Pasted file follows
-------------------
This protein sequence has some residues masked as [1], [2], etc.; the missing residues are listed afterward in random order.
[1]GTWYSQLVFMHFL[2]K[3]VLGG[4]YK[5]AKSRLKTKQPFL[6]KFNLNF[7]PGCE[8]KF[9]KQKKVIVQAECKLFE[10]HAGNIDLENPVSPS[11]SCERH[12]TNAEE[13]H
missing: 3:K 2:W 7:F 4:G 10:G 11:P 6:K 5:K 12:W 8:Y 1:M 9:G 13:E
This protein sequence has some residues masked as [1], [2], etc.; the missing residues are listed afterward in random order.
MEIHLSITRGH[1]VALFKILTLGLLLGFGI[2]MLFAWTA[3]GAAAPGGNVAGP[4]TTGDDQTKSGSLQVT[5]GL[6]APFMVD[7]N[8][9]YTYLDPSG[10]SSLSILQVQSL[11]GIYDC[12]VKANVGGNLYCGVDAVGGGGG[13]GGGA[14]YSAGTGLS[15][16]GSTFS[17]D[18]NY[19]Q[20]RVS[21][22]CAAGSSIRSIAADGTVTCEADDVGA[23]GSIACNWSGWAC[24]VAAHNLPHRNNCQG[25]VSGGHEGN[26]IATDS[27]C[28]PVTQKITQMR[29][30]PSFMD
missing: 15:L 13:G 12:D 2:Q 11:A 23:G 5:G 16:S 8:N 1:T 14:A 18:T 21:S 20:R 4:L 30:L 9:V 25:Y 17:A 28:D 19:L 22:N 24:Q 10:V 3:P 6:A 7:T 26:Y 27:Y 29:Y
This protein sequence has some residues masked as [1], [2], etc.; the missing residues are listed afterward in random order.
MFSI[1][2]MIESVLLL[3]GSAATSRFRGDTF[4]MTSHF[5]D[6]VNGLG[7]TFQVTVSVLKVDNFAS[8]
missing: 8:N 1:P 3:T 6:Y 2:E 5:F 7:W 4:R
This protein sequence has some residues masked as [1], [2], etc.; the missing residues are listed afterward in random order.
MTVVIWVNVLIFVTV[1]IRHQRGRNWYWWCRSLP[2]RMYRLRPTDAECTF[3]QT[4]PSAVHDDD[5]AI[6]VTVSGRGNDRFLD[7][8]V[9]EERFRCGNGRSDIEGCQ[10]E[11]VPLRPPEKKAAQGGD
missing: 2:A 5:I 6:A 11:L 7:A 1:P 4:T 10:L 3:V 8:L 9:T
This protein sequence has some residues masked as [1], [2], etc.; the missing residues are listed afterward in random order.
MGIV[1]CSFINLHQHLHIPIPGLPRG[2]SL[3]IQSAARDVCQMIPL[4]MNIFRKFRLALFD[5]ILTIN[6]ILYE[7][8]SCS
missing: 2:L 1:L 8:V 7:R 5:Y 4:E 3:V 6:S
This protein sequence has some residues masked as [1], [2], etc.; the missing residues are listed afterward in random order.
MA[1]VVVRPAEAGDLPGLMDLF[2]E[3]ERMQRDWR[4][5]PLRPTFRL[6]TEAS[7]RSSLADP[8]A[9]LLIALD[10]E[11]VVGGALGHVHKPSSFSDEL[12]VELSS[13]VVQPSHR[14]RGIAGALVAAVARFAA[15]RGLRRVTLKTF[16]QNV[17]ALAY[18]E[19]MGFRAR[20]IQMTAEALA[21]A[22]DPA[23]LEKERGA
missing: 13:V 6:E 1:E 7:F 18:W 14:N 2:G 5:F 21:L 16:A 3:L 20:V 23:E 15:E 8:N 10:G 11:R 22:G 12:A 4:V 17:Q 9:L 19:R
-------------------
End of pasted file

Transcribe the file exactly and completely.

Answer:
This protein sequence has some residues masked as [1], [2], etc.; the missing residues are listed afterward in random order.
[1]GTWYSQLVFMHFL[2]K[3]VLGG[4]YK[5]AKSRLKTKQPFL[6]KFNLNF[7]PGCE[8]KF[9]KQKKVIVQAECKLFE[10]HAGNIDLENPVSPS[11]SCERH[12]TNAEE[13]H
missing: 3:K 2:W 7:F 4:G 10:G 11:P 6:K 5:K 12:W 8:Y 1:M 9:G 13:E
This protein sequence has some residues masked as [1], [2], etc.; the missing residues are listed afterward in random order.
MEIHLSITRGH[1]VALFKILTLGLLLGFGI[2]MLFAWTA[3]GAAAPGGNVAGP[4]TTGDDQTKSGSLQVT[5]GL[6]APFMVD[7]N[8][9]YTYLDPSG[10]SSLSILQVQSL[11]GIYDC[12]VKANVGGNLYCGVDAVGGGGG[13]GGGA[14]YSAGTGLS[15][16]GSTFS[17]D[18]NY[19]Q[20]RVS[21][22]CAAGSSIRSIAADGTVTCEADDVGA[23]GSIACNWSGWAC[24]VAAHNLPHRNNCQG[25]VSGGHEGN[26]IATDS[27]C[28]PVTQKITQMR[29][30]PSFMD
missing: 15:L 13:G 12:D 2:Q 11:A 23:G 5:G 16:S 8:N 1:T 14:A 18:T 21:S 20:R 4:L 30:L 9:V 25:Y 17:A 28:D 19:L 22:N 24:Q 10:V 3:P 6:A 7:T 26:Y 27:Y 29:Y
This protein sequence has some residues masked as [1], [2], etc.; the missing residues are listed afterward in random order.
MFSI[1][2]MIESVLLL[3]GSAATSRFRGDTF[4]MTSHF[5]D[6]VNGLG[7]TFQVTVSVLKVDNFAS[8]
missing: 8:N 1:P 3:T 6:Y 2:E 5:F 7:W 4:R
This protein sequence has some residues masked as [1], [2], etc.; the missing residues are listed afterward in random order.
MTVVIWVNVLIFVTV[1]IRHQRGRNWYWWCRSLP[2]RMYRLRPTDAECTF[3]QT[4]PSAVHDDD[5]AI[6]VTVSGRGNDRFLD[7][8]V[9]EERFRCGNGRSDIEGCQ[10]E[11]VPLRPPEKKAAQGGD
missing: 2:A 5:I 6:A 11:L 7:A 1:P 4:T 10:L 3:V 8:L 9:T
This protein sequence has some residues masked as [1], [2], etc.; the missing residues are listed afterward in random order.
MGIV[1]CSFINLHQHLHIPIPGLPRG[2]SL[3]IQSAARDVCQMIPL[4]MNIFRKFRLALFD[5]ILTIN[6]ILYE[7][8]SCS
missing: 2:L 1:L 8:V 7:R 5:Y 4:E 3:V 6:S
This protein sequence has some residues masked as [1], [2], etc.; the missing residues are listed afterward in random order.
MA[1]VVVRPAEAGDLPGLMDLF[2]E[3]ERMQRDWR[4][5]PLRPTFRL[6]TEAS[7]RSSLADP[8]A[9]LLIALD[10]E[11]VVGGALGHVHKPSSFSDEL[12]VELSS[13]VVQPSHR[14]RGIAGALVAAVARFAA[15]RGLRRVTLKTF[16]QNV[17]ALAY[18]E[19]MGFRAR[20]IQMTAEALA[21]A[22]DPA[23]LEKERGA
missing: 13:V 6:E 1:E 7:F 18:W 14:N 2:G 5:F 21:L 16:A 3:L 20:V 23:E 15:E 8:N 10:G 11:R 22:G 12:A 4:V 17:Q 9:L 19:R